In May last year Pompeo laid out 12 demands that virtually no Iran experts believe the clerical regime will meet, including a complete scaling back of its regional role and support of Shiite militias, who often clash with U.S. allies Saudi Arabia and Israel.
Suzanne Maloney, deputy director for foreign policy at the Brookings Institution, played down the risks of war, saying that the Trump administration understands the dangers of a full-fledged conflict with Iran.
“What the administration does want is for Iran to be under maximum pressure for a sustained period of time in order to minimize or even reverse its advantages across the region,” Maloney said.
She said that U.S. officials believe from past experience that Iran “doesn’t bend under a small amount of pressure” but could change if faced with severe threats.
“I think there is a method to the madness,” she said.
But she doubted Iran will bow to demands to withdraw itself from the region.
“I don’t think they will pull back because if they did, the administration would read that as a signal that its approach is working and it would only double-down,” she said.
Some experts believe that the United States may in fact welcome an unraveling of the nuclear accord, which would no longer give Iran the moral high ground of complying with it.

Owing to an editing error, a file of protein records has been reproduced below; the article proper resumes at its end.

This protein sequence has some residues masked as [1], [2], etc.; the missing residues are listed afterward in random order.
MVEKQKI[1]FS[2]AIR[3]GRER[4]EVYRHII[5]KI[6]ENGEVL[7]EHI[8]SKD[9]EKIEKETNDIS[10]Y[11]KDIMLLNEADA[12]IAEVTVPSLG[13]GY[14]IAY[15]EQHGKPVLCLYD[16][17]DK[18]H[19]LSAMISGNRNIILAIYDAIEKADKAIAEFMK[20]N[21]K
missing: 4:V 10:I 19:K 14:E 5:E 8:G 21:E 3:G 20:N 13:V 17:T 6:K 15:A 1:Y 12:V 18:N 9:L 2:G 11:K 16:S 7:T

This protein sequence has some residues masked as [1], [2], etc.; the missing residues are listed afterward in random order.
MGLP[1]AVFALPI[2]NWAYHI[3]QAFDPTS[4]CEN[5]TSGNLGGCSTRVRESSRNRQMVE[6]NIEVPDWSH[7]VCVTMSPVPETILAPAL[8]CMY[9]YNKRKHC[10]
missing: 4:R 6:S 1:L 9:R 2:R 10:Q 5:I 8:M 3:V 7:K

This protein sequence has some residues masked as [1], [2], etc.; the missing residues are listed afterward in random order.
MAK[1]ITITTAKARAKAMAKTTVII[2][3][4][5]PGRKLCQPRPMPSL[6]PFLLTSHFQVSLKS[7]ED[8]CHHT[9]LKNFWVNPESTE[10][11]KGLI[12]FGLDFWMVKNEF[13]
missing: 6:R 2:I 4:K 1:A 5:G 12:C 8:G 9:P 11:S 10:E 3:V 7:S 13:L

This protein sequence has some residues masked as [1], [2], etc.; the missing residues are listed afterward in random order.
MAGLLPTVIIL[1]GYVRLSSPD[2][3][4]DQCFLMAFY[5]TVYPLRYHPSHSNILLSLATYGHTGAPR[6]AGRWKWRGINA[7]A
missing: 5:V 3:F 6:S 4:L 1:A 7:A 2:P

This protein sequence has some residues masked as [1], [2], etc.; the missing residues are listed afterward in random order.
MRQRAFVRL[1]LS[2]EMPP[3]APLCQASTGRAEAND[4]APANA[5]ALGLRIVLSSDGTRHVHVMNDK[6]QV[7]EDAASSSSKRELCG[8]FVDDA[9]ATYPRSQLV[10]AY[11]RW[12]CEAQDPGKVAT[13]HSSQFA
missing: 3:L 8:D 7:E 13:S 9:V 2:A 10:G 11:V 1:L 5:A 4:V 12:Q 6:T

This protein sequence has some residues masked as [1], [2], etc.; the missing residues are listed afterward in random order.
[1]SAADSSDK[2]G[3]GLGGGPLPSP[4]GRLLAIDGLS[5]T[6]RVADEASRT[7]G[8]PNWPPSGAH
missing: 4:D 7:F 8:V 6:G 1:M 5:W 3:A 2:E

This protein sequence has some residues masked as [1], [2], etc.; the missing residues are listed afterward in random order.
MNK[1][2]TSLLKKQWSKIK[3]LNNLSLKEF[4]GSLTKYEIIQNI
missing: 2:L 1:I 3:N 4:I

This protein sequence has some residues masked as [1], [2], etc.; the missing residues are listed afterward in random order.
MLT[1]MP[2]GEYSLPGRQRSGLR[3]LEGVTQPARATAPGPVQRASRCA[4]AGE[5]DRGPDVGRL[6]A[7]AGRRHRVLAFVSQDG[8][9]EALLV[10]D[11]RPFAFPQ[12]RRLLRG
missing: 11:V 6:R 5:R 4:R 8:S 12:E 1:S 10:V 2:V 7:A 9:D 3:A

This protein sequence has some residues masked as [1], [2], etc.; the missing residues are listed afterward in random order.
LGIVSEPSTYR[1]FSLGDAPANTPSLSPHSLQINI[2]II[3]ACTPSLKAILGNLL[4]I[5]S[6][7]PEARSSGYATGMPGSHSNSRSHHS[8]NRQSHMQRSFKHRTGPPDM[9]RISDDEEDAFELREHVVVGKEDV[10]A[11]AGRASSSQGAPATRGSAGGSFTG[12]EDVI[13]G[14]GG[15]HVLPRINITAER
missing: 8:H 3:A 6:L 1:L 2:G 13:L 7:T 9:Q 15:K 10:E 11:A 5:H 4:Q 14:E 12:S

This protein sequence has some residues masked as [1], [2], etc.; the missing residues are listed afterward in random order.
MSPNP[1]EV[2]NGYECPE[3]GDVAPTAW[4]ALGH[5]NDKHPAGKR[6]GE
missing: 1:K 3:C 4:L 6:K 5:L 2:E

“If the administration is willing to take the risk of the nuclear deal completely collapsing, then their policies to date are moving us in that direction,” said Dalia Dassa Kaye, director of the Center for Middle East Public Policy at the Rand Corporation.
An Iranian withdrawal would help the administration build support for a more confrontational approach, she said.
“The question is still, to what end?” she said.
“Some may hope for a regime collapse, but the Europeans — and certainly not the Russians or Chinese — will not support that objective,” she said, adding that there remains “a lot of confusion” over U.S. objectives.
Trump, who threatened to destroy North Korea before meeting its leader, Kim Jong Un, in two landmark summits, Wednesday said that he hopes “someday” to negotiate face to face with Iran’s leaders.
But few see a willingness to meet the hawkish president from Iran’s leaders, for whom hostility toward the United States is a bedrock principle of the 1979 Islamic Revolution that toppled the pro-Western shah.